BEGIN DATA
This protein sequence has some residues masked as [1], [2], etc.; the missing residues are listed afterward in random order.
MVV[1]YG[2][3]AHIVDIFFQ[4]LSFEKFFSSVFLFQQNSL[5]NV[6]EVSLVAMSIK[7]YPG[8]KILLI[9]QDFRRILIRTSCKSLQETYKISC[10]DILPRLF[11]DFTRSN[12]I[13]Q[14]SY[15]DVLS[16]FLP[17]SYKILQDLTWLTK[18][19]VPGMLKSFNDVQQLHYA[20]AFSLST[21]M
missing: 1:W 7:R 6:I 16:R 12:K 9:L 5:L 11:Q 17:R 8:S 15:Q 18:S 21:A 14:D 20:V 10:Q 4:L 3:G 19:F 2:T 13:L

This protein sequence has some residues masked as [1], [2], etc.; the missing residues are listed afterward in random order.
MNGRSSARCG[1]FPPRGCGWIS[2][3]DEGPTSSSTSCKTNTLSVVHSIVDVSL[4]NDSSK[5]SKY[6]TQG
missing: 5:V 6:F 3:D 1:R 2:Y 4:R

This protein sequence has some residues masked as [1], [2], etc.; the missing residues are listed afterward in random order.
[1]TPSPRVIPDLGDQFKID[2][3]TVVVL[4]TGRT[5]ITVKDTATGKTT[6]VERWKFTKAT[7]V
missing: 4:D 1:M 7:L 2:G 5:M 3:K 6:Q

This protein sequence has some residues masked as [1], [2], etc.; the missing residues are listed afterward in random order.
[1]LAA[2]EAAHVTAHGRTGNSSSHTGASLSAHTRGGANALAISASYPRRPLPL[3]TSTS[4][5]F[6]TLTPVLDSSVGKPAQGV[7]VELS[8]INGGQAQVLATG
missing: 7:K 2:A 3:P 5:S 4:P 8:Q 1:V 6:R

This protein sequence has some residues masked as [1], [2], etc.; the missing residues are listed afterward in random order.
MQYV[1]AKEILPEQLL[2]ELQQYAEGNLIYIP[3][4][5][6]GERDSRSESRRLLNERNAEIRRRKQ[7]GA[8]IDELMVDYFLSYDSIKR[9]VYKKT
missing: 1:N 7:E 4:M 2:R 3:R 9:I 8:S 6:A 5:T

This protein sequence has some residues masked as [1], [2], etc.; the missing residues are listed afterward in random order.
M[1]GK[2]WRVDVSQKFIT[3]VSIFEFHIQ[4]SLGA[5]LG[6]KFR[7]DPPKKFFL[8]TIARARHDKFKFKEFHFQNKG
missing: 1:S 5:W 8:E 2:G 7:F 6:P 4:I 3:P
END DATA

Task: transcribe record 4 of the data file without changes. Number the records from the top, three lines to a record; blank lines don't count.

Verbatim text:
This protein sequence has some residues masked as [1], [2], etc.; the missing residues are listed afterward in random order.
[1]LAA[2]EAAHVTAHGRTGNSSSHTGASLSAHTRGGANALAISASYPRRPLPL[3]TSTS[4][5]F[6]TLTPVLDSSVGKPAQGV[7]VELS[8]INGGQAQVLATG
missing: 7:K 2:A 3:P 5:S 4:P 8:Q 1:V 6:R